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Battletech Review


BattleTech started as a series of tabletop games decades ago. There are several video games from through the years based on the BattleTech franchise as well. Now, Harebrained Schemes has added their own giant-robot-them-up to the pile of slag and burned-out robots.

In terms of canon, this game is set in 3025, the Succession Wars Era of the BattleTech Universe. What that means is that it sets the player into an era of the universe where groups of noble houses in the Inner Sphere battle it out over control of space and resources. The backdrop for the main story campaign is that you’re a MechWarrior working with one of these houses, when an attempted coup forces you out into space on your own.

There’s an expanded singleplayer campaign and a multiplayer arena mode for players to enjoy. Some fans are concerned that multiplayer balancing may negatively affect the singleplayer experiences in BattleTech, but that doesn’t seem to be the case.


As one would expect, the missions and battles in this game are highly tactical. You field a lance of up to four bipedal battlemechs in open-ended, turn-based combat encounters that cover swathes of open terrain. Unlike many of its tactical peers, BattleTech doesn’t use a grid—this is a far more granular wargame than most, asking you to pay attention to not just the position of each mech but also its degree of rotation, its speed, and its relationship with its environment. One wrong move can end with your mech getting blown to bits.

The management layer of BattleTech is built around the concept of running your own merc outfit, and it’s actually much more fun than I expected. Sure, managing facility upgrades for morale as well as mech repairs and retrofits sounds like it would be tedious, but because the UI is so well done it’s not a chore at all.

The sheer number of mech types and equipment mean that you’re not hurting for customization options within your lances either. There’s plenty of depth that allows a player to choose their own solutions to the given parameters of a mission. This player agency is a nice thing to see.


One issue that will hurt some players experiences is the random damage outcomes. Sometimes your mech will be able to tank multiple volleys of missile fire, sometimes a small tank will blow an arm off of your mech in one salvo. It’s this inconsistency that can ruin your plans and shift your entire mercenary company into panic mode.

Having to juggle all the different aspects of running your merc company can be a bit cumbersome, but not overwhelmingly so. When a pilot gets injured or a mech gets their arm blown off, it drastically changes the plans you laid out.

There’s also a fairly constant focus on spectacle at every aspect of the game. The tactical aspects of combat and the different mech types and loadouts make for an enjoyable visual experience. Playing your way through multiple missions while trying to manage your outfit is well-done overall. And it has sufficient challenge and does a good job of communicating the gravity and consequences  of your actions.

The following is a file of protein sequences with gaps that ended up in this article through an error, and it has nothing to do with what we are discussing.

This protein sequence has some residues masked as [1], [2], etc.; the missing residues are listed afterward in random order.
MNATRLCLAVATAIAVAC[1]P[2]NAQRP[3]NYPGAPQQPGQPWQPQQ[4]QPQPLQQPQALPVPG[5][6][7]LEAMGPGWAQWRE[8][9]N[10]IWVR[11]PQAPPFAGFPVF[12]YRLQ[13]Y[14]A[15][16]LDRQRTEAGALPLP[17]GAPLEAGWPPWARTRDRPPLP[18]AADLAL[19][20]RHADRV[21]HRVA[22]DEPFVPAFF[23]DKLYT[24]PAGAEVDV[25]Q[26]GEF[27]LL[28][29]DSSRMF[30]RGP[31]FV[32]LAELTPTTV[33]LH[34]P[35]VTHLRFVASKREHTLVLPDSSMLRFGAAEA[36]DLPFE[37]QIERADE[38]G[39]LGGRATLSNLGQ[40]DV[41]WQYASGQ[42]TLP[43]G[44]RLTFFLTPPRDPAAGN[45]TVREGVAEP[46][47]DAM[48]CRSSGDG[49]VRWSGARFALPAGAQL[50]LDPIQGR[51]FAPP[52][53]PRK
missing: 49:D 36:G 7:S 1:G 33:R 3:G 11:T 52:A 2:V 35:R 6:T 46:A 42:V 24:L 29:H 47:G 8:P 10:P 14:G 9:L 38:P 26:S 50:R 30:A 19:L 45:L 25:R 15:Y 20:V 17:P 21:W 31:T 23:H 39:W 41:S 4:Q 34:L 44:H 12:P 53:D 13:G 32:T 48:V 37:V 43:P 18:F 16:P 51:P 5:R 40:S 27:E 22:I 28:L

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The persistence in your finances, lances and other management aspects is a constant reminder of your failures that forces you to “git gud”.

The interactions between characters is a little stilted at times, the characters don’t feel like they have that much depth. While it’s nice that the downtime between missions isn’t spent entirely in menus refitting mechs, it’s just a bit threadbare.

The one major criticism I would lay against the game, aside from minor performance issues, is that the threadbare tutorial will make it hard for some players to figure out what’s going on from moment to moment.


Even on a lower-end machine BattleTech runs fine. There’s some occasional slowdown in menus and during heavy action scenes, which is annoying. But it’s definitely not game-breaking.

Controlling your mechs on the battlefield is very intuitive, and the UI presents all the relevant information in an easily understood way. The menus for managing your mechs and changing out parts works similarly well.

The visual design of everything from the cutscenes to the mechs themselves has a very appealing style. Some of the in-battle visuals look a bit dated by modern standards though.


At $40, the pricepoint might feel a bit steep for more value-oriented gamers, but the investment is worth it. The multi-layered experience makes for fun and engaging gameplay. The tactical battles are always a challenge due to randomized outcomes, sometimes this can be frustrating if you’re struggling to pay the bills, but I had no problems due to careful planning and good luck.

The wonderfully done emergent story that interweaves story missions with the wider mercenary campaign is a real treat. Whether you’re looking for tactical robot combat or a heavier sim experience, BattleTech has your back.


There’s no “Iron Man” mode, so you can save scum if you want, but anyone who does will lose out on much of the challenge brought on by a mission going bad. This could be considered an oversight by some, but it feels like Harebrained Schemes felt the game would have been too unforgiving for new players with such an experience. And even without that option, I still had plenty of fun getting my mechs torn to shreds.

There are some minor issues with understanding what the UI is telling you, as well as performance, but those should likely be fixed in upcoming patches.

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